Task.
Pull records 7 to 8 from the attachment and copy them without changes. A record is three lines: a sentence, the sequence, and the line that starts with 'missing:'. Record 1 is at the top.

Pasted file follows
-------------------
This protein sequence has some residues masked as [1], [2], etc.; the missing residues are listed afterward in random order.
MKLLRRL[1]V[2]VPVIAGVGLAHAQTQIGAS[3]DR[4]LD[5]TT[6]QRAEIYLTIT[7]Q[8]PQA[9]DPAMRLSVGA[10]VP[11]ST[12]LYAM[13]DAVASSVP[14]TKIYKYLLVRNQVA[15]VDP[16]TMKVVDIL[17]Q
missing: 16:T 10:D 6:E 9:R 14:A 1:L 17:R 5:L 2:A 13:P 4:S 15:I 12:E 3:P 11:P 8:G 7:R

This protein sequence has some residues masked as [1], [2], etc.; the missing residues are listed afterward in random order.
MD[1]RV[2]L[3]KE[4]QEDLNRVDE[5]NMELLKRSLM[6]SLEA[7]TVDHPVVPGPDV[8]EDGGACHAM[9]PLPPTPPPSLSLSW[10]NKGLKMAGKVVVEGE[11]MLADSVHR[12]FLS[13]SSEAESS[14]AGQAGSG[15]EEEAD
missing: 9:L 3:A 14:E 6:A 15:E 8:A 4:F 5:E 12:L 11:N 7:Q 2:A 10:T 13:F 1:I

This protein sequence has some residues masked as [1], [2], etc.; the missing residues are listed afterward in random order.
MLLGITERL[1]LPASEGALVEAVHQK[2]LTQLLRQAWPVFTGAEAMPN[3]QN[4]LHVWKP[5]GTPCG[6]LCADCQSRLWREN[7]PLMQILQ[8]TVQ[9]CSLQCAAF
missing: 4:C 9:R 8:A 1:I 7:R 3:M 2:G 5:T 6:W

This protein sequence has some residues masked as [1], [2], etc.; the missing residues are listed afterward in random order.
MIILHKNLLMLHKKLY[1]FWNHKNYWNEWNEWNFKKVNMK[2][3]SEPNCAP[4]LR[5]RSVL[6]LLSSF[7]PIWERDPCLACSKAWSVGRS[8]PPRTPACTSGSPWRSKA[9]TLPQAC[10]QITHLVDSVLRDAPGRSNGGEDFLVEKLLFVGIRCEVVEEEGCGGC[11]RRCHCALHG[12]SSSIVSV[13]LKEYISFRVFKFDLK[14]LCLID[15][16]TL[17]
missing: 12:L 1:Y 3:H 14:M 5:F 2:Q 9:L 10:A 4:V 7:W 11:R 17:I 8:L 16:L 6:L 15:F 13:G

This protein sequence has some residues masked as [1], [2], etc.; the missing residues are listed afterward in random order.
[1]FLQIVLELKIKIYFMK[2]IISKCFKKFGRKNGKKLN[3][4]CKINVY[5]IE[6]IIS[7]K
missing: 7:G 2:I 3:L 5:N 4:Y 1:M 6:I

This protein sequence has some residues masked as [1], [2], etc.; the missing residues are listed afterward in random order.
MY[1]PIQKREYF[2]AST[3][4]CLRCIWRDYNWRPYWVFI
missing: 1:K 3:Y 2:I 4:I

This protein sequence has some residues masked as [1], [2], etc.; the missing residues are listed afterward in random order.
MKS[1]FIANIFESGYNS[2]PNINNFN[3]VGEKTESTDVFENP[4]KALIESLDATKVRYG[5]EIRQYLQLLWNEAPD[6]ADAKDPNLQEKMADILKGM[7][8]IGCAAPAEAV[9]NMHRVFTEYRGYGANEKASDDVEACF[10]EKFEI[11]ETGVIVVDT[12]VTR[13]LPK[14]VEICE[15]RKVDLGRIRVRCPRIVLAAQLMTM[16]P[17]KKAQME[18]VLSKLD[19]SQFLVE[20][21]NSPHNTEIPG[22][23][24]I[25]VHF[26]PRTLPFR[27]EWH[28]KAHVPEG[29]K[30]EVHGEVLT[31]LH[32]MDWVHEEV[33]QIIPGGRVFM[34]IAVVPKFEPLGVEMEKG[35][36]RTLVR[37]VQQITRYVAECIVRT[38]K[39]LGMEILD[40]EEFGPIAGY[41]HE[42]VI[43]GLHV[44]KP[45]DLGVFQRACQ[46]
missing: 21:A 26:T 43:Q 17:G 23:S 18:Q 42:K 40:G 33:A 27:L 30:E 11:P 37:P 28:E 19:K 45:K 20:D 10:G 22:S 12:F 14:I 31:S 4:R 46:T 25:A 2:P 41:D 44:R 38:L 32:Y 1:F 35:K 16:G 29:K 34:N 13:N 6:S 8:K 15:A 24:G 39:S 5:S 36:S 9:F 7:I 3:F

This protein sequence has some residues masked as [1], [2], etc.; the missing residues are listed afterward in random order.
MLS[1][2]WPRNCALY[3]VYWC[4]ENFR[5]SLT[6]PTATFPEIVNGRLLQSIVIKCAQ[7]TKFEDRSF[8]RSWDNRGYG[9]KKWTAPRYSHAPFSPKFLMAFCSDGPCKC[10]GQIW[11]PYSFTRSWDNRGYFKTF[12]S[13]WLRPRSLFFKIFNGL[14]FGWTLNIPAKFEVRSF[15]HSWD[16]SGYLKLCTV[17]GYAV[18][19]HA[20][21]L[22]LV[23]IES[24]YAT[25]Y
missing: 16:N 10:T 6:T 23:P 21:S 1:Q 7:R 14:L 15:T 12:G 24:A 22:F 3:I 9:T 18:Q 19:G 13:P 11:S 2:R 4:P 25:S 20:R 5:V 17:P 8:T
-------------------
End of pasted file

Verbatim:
This protein sequence has some residues masked as [1], [2], etc.; the missing residues are listed afterward in random order.
MKS[1]FIANIFESGYNS[2]PNINNFN[3]VGEKTESTDVFENP[4]KALIESLDATKVRYG[5]EIRQYLQLLWNEAPD[6]ADAKDPNLQEKMADILKGM[7][8]IGCAAPAEAV[9]NMHRVFTEYRGYGANEKASDDVEACF[10]EKFEI[11]ETGVIVVDT[12]VTR[13]LPK[14]VEICE[15]RKVDLGRIRVRCPRIVLAAQLMTM[16]P[17]KKAQME[18]VLSKLD[19]SQFLVE[20][21]NSPHNTEIPG[22][23][24]I[25]VHF[26]PRTLPFR[27]EWH[28]KAHVPEG[29]K[30]EVHGEVLT[31]LH[32]MDWVHEEV[33]QIIPGGRVFM[34]IAVVPKFEPLGVEMEKG[35][36]RTLVR[37]VQQITRYVAECIVRT[38]K[39]LGMEILD[40]EEFGPIAGY[41]HE[42]VI[43]GLHV[44]KP[45]DLGVFQRACQ[46]
missing: 21:A 26:T 43:Q 17:G 23:S 18:Q 42:K 40:G 33:A 27:L 30:E 11:P 37:P 28:E 19:K 45:K 20:D 10:G 22:S 12:F 14:I 31:S 4:R 46:T 25:A 2:P 41:D 44:R 38:L 32:Y 1:F 35:K 16:G 29:K 34:N 13:N 6:S 8:K 15:A 24:G 39:S 5:S 36:S 9:F 7:I 3:F

This protein sequence has some residues masked as [1], [2], etc.; the missing residues are listed afterward in random order.
MLS[1][2]WPRNCALY[3]VYWC[4]ENFR[5]SLT[6]PTATFPEIVNGRLLQSIVIKCAQ[7]TKFEDRSF[8]RSWDNRGYG[9]KKWTAPRYSHAPFSPKFLMAFCSDGPCKC[10]GQIW[11]PYSFTRSWDNRGYFKTF[12]S[13]WLRPRSLFFKIFNGL[14]FGWTLNIPAKFEVRSF[15]HSWD[16]SGYLKLCTV[17]GYAV[18][19]HA[20][21]L[22]LV[23]IES[24]YAT[25]Y
missing: 16:N 10:T 6:T 23:P 21:S 1:Q 7:R 14:L 15:T 12:G 24:A 22:F 3:I 9:T 18:Q 19:G 13:P 11:S 2:R 4:P 25:S 20:R 5:V 17:P 8:T